RepairPal has identified the most common problems as reported by actual vehicle owners. We'll tell you what the problem is and what it'll take to fix it.Refine by vehicle
The passlock sensor in the ignition lock cylinder may fail causing an anti-theft system fault and a no start condition. Our technicians tell us that the ignition lock cylinder should be replace to correct this condition.
The crankshaft angle sensor or the camshaft position sensor can fail and cause loss of engine power, an engine that cuts out, and other drivability problems. This will cause the Check Engine Light to illuminate. Certain models have been involved in a recall to replace the camshaft and crankshaft sensors. For more information on this recall, please click here»
The automatic transmission may develop shifting concerns. On lower mileage vehicles, upgrading the software in the powertrain control module (PCM) and the transmission control module (TCM) may correct the problem. As the mileage increases, internal transmission damage can occur. Repairs could involve replacement of the valve body or a complete transmission rebuild. Whenever major transmission repairs are made, it is important to be sure the PCM and the TCM have the latest software updates to help prevent these issues from reoccurring.
The engine may misfire and/or buck while driving at freeway speeds with no fault code stored in the powertrain control module (PCM). This can be caused by an intermittent fault with the camshaft synchronizer assembly. This condition can be diagnosed by monitoring knock sensor data as per Ford service bulletin #05-22-12. Replacement of the synchronizer assembly will be required to correct this concern.
The front automatic seat belt commonly sticks in its track and fails to properly operate, causing a safety issue. This also causes an electrical draw that will drain the battery and may cause the car not to start. The dealer may cover (or partially cover) the repair costs.
The steering wheel position sensor may fail, resulting in the service stability message being displayed.
Vehicles with a 6speed automatic transmission may develop one or more of the following faults related to a broken 35R clutch wave plate inside the transmission: Illumination of the Check Engine Light with code P0716, P0776, P0717, P0777, P2714, P2715, and/or P02723, loss of reverse gear, slipping or harsh 3rd or 5th gear shift. Removal and dis-assembly of the transmission will be required to replace the broken 35R wave plate. It is also extremely important that all debris from the failed part be cleaned from the transmission while it is disassembled in order to try and prevent future problems.
A whining or buzzing type noise may develop from the timing chain area caused by excess slack in the secondary timing chains. Nissan has issued a service bulletin (NTB09-128) regarding this issue. Replacement of both secondary timing chains and their tensioner shoes will be necessary to repair this concern. As part of this repair, the engine oil and filter should also be replaced.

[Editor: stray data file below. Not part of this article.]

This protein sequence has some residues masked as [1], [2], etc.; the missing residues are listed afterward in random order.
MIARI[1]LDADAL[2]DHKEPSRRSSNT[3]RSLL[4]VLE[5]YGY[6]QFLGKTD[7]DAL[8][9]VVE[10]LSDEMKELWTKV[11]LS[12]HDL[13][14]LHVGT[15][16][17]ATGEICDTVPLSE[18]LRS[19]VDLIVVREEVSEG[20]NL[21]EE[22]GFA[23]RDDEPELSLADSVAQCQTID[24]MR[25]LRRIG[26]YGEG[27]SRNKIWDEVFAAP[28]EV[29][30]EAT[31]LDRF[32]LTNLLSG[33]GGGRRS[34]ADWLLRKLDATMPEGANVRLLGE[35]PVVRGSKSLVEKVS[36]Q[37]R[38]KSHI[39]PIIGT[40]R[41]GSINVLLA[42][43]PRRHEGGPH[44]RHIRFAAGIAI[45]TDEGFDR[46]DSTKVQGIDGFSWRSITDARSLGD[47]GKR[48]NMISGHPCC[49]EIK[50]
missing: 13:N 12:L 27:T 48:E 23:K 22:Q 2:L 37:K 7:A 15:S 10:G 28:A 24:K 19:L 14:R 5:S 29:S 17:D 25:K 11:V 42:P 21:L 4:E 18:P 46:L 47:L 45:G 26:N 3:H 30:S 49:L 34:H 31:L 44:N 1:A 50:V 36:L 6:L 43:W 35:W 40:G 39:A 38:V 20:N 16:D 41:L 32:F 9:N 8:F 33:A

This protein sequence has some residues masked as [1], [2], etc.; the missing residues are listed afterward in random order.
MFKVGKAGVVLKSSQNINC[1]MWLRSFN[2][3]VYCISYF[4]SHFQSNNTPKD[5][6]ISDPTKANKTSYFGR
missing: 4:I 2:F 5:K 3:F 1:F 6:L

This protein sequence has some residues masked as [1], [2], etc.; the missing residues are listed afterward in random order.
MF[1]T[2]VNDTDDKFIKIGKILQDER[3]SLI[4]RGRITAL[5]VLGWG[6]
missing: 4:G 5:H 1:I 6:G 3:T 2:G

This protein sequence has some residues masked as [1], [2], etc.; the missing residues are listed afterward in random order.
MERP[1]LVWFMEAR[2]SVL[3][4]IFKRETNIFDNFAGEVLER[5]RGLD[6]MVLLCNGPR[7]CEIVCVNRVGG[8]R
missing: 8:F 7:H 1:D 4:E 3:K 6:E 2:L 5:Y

The composite (plastic) intake manifold may crack near the thermostat housing and cause a coolant leak. Ford released an updated manifold that was reinforced to prevent a recurrence. No recall was issued for this problem but Ford did extend the warranty to seven years on some models from the date of purchase.
Vehicles with certain V6 engines may illuminate the Check Engine Light one or more of the following codes: P0011, P0014, P0021, P0024, P0341, P0346, P0336, or P0391. Our technicians tell us that some vehicles may require a powertrain control module (PCM) software update to correct this issue. Other vehicles may have excess camshaft end play on one or both cylinder heads which will need to be corrected using special procedures outlined by GM.
The upper intake manifold may develop an internal coolant leak causing one or more cylinders to fill with coolant. This can cause the engine to "hydro-lock" and not turn over. Removing the spark plugs will allow the engine to turn over pushing the coolant out of the spark plug holes. Replacing the upper intake plenum and gasket is commonly required to correct this condition.
The engine can be very difficult to start after this problem has been repaired, it can be helpful to clear as much of the coolant from the intake manifold and cylinders as possible before reassembling the intake manifold.
A loud rattle type noise may be noted from the engine after a cold start. This can be caused by a faulty valve timing control actuator. Replacing the failed actuator will commonly correct this noise issue.
An abnormal noise may develop from the timing chain due to a failed chain tensioner. This condition is generally caused by lack of oil to the timing chain guides. Suzuki may repair this condition free of charge if proper oil changes can be verified. A Rattling Type Noise May be Noted From The Front of the Engine
Premature automatic transmission failure is common. Diagnoses of the fault will be necessary to determine if repair or replacement is the proper repair.
The front oxygen (air fuel ratio) sensor element may develop a crack, causing the Check Engine Light to illuminate. Subaru has recalled certain models to replace sensors that may fail. The Subaru service program number is WXW-80, this is not a government mandated recall.